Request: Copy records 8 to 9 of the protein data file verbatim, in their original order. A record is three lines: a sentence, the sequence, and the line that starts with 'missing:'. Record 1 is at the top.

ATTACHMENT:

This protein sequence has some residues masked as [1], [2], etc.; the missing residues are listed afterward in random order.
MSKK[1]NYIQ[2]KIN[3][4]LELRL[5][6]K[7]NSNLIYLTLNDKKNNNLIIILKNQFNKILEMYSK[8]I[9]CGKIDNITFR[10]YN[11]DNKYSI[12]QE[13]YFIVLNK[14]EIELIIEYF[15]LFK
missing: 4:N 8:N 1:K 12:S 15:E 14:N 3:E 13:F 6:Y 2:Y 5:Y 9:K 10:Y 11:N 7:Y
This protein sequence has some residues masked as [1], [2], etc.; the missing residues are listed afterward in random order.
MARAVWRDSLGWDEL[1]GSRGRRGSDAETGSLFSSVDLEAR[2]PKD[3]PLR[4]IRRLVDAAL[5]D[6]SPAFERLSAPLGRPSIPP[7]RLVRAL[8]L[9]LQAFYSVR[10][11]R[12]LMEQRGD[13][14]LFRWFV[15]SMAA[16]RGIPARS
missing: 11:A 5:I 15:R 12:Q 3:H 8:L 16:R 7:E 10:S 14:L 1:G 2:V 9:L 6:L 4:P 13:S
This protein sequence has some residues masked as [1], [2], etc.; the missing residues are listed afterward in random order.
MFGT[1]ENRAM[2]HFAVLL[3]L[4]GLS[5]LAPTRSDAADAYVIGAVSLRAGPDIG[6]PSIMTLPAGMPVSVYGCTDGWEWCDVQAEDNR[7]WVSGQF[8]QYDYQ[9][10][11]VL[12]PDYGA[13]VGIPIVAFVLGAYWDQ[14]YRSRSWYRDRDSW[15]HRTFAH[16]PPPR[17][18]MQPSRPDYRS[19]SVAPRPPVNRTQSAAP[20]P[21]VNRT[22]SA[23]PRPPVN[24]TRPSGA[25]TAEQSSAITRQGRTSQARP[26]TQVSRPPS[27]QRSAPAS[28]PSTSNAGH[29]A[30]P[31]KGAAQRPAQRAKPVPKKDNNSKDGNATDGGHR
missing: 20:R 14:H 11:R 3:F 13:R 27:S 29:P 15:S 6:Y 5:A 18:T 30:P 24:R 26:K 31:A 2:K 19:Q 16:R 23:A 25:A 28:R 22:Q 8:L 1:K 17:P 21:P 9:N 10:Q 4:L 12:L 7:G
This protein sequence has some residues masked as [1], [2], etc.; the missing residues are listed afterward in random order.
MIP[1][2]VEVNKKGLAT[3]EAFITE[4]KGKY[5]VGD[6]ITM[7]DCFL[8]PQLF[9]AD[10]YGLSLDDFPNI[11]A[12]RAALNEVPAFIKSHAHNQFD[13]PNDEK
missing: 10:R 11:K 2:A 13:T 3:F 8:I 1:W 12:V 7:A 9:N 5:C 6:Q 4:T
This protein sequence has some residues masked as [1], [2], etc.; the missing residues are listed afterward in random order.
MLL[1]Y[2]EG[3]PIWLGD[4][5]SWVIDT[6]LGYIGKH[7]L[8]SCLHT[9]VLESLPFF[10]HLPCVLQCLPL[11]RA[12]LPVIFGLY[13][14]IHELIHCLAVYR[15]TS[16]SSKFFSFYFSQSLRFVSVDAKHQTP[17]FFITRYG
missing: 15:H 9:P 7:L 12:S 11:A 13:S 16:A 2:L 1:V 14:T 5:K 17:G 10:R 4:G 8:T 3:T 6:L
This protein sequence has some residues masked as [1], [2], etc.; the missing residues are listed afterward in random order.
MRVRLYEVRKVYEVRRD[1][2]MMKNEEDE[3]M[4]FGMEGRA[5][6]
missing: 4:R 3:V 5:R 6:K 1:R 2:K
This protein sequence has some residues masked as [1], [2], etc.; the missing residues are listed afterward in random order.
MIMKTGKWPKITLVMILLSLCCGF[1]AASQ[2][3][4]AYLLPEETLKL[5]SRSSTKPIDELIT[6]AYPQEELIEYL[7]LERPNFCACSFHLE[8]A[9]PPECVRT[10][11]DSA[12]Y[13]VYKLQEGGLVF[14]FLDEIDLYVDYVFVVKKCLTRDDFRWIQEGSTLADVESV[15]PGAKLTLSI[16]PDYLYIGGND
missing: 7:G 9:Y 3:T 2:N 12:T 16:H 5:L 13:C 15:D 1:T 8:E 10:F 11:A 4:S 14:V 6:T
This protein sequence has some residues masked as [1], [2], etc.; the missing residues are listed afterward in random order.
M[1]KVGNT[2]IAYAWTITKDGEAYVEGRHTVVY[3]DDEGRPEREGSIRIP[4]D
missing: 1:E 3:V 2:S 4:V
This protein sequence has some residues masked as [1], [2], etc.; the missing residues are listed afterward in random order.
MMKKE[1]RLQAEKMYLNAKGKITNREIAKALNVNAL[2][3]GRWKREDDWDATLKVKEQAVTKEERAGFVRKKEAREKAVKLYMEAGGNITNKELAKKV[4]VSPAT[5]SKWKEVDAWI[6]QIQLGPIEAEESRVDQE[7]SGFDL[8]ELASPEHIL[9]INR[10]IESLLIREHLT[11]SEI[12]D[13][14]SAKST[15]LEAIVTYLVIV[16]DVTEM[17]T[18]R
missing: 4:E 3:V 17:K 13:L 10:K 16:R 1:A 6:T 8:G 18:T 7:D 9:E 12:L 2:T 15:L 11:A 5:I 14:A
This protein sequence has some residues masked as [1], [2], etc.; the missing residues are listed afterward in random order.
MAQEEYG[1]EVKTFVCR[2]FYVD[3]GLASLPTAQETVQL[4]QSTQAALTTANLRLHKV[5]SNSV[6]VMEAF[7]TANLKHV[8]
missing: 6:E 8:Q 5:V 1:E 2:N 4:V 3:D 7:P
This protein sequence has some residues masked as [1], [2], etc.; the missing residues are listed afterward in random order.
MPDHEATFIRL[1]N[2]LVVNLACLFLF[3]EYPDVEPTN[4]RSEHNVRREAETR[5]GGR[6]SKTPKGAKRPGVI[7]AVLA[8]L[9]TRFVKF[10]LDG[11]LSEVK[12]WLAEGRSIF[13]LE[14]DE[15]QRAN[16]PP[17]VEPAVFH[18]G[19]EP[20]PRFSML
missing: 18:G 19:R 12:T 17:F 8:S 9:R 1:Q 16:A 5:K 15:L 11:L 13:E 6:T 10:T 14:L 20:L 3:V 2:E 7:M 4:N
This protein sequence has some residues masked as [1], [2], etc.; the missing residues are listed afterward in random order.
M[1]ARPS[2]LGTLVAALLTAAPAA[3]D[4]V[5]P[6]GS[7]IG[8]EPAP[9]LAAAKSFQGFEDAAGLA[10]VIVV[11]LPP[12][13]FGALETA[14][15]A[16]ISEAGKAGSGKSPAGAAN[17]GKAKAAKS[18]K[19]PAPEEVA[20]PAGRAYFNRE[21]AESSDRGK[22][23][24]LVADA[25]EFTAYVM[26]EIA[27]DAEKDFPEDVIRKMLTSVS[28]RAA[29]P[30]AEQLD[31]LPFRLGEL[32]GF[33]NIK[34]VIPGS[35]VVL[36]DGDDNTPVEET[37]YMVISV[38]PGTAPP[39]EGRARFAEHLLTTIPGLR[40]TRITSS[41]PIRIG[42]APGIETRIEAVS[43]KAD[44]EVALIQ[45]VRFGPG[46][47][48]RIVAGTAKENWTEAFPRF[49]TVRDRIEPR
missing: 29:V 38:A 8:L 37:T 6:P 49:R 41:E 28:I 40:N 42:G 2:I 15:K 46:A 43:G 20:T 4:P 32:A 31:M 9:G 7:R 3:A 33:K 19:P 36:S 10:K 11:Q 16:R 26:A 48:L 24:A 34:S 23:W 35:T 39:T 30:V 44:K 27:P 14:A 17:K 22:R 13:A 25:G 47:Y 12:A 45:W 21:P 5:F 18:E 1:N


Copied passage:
This protein sequence has some residues masked as [1], [2], etc.; the missing residues are listed afterward in random order.
M[1]KVGNT[2]IAYAWTITKDGEAYVEGRHTVVY[3]DDEGRPEREGSIRIP[4]D
missing: 1:E 3:V 2:S 4:V
This protein sequence has some residues masked as [1], [2], etc.; the missing residues are listed afterward in random order.
MMKKE[1]RLQAEKMYLNAKGKITNREIAKALNVNAL[2][3]GRWKREDDWDATLKVKEQAVTKEERAGFVRKKEAREKAVKLYMEAGGNITNKELAKKV[4]VSPAT[5]SKWKEVDAWI[6]QIQLGPIEAEESRVDQE[7]SGFDL[8]ELASPEHIL[9]INR[10]IESLLIREHLT[11]SEI[12]D[13][14]SAKST[15]LEAIVTYLVIV[16]DVTEM[17]T[18]R
missing: 4:E 3:V 17:K 13:L 10:K 16:R 1:A 6:T 8:G 18:T 7:D 9:E 12:L 2:T 15:L 11:A 5:I 14:A